What I really liked was the ending. Huck explains briefly what happened after Redemption, where life took him, and what he’s done since then, and he gives little updates on many of the characters he met throughout the course of the book.
Tom and I are night on sixty years of age now. He tells me he’d like to retire and sit on the hotel porch for the rest of his days…
This is a great read about Tom and Huck, and their further adventures into the West as they grow older in life. The book covers their lives from 24 to nearly 60 and concludes in 1895. The last chapter Huck talks about the letters he receives from those he met, and it ends kind of like a letter, so I envision the novel as one long letter that Huck has written.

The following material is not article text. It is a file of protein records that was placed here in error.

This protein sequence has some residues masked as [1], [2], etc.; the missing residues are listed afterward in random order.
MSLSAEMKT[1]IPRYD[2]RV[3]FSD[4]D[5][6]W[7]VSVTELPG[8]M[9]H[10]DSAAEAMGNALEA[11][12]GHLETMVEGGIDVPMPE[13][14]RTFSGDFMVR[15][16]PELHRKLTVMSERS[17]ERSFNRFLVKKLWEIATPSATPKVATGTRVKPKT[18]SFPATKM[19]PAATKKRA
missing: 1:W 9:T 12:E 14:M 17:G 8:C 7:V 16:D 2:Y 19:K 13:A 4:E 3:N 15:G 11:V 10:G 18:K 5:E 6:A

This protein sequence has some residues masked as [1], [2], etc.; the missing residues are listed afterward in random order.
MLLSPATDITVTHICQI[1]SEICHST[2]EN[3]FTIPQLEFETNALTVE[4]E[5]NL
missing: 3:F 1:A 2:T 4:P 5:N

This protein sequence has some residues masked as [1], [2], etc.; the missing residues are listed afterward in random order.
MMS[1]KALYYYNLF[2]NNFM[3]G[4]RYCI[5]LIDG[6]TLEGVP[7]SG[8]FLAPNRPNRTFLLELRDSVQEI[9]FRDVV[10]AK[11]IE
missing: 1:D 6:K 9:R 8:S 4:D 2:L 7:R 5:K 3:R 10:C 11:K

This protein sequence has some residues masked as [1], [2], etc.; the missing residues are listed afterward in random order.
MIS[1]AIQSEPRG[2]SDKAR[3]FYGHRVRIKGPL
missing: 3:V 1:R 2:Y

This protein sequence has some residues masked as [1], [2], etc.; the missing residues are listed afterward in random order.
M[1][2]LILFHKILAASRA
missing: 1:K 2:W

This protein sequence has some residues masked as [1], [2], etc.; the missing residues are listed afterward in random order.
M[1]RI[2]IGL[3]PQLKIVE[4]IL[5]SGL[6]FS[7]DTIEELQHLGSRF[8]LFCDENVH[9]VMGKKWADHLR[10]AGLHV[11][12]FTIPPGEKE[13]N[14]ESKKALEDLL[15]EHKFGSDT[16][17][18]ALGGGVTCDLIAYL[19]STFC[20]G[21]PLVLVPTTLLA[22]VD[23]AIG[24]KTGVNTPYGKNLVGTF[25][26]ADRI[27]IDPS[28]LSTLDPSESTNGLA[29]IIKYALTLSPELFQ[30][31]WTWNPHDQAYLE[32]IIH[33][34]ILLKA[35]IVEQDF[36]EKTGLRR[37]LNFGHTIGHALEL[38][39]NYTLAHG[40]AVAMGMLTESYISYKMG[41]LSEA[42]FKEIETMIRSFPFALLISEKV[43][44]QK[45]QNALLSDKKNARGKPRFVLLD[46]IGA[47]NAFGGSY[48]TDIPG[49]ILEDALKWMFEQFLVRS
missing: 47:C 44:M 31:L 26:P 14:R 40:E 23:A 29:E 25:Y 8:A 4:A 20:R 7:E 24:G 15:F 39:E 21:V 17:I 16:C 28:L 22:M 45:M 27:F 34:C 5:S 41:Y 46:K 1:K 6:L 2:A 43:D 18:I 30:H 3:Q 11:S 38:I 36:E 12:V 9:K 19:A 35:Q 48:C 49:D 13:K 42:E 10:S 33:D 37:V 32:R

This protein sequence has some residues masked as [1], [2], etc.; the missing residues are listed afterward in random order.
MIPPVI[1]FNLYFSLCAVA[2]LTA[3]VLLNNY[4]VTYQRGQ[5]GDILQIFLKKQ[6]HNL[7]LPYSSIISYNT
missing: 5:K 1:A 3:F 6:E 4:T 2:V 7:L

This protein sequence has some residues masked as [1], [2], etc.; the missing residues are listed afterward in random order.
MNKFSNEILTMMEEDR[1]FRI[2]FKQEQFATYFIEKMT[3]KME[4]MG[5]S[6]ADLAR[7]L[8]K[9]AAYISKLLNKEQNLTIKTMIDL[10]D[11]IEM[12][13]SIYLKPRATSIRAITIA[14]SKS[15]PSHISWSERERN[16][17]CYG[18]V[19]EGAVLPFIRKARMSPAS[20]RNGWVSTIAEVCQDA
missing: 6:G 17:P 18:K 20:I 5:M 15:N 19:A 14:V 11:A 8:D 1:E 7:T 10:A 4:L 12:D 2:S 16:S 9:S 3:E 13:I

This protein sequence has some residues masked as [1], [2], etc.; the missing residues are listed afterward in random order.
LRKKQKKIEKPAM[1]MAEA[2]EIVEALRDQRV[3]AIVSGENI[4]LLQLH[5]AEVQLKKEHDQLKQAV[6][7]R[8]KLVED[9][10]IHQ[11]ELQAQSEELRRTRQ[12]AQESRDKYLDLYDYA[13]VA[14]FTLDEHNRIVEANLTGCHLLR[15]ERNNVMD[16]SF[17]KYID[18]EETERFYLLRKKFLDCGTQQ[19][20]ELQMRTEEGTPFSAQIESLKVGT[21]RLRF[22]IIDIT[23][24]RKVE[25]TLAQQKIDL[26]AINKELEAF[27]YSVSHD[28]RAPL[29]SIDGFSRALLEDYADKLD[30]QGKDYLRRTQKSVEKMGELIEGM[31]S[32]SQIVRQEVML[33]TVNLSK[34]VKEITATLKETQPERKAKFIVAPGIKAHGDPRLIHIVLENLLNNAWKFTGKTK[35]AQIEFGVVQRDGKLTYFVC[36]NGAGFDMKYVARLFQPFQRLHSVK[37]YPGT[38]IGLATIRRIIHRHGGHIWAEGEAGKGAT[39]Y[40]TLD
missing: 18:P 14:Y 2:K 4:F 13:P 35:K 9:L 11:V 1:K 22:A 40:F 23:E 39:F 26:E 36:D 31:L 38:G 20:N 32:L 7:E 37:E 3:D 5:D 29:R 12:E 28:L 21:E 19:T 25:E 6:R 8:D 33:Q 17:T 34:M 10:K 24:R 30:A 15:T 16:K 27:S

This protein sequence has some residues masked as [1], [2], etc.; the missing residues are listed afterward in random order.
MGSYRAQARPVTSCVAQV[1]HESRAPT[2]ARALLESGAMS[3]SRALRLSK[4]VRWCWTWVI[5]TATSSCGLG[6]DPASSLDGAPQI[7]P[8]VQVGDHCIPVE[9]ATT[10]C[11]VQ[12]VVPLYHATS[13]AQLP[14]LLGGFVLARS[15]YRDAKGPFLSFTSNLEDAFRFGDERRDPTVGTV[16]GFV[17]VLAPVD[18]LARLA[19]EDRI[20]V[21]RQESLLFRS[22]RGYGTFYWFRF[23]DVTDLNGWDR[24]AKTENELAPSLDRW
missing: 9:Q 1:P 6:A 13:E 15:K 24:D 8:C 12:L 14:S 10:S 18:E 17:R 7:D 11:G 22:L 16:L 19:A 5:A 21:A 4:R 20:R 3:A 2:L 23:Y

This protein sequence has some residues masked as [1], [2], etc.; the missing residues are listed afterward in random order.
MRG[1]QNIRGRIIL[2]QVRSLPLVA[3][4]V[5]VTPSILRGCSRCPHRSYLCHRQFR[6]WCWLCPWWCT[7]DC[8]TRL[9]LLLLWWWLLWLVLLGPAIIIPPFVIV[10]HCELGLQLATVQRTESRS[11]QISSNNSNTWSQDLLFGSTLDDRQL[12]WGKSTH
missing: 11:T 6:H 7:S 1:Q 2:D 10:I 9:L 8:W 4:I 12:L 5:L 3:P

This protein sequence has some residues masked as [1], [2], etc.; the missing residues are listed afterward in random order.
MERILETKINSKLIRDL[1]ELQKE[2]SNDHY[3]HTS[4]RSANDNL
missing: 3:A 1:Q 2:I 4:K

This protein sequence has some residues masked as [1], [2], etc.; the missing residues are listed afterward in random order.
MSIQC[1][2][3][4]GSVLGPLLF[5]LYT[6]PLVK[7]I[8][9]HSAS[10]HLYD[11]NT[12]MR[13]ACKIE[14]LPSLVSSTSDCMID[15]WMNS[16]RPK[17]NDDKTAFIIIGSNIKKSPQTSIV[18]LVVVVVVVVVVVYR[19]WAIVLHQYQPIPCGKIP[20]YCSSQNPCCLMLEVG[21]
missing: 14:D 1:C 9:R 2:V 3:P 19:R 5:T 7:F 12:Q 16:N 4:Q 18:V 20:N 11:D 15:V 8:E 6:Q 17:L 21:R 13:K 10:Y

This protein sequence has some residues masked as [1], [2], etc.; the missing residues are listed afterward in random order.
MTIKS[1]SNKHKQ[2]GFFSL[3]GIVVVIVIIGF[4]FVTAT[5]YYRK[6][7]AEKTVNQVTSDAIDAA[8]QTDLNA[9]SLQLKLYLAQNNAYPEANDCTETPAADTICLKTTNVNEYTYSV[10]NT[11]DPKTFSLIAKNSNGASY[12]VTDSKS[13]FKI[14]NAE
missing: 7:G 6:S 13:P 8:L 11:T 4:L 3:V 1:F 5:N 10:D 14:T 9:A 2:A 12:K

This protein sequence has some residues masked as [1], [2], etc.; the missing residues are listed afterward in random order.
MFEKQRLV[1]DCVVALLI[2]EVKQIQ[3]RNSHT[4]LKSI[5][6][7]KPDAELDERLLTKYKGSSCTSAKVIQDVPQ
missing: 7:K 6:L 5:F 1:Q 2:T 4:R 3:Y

I wish the book didn’t have to come to an end, and as it neared the end I got the distinct feeling this will be a single, stand-alone novel and not a series. Just like I did the first time I read Huckleberry Finn, I fell in love with him all over again in Joyce’s novel.
About the Author
Andrew Joyce left high school at seventeen to hitchhike throughout the US, Canada and Mexico. He wouldn’t return from his journey until decades later when he decided to become a writer. Joyce has written three books, and a collection of almost one hundred stories that is comprised of his hitching adventures, written as veiled non-fiction called BEDTIME STORIES FOR GROWN-UPS, and his latest novel, REDEMPTION. He now lives aboard a boat in Fort Lauderdale, Florida with his dog Danny.
Find the author: Website | Blog | Facebook | Twitter | Goodreads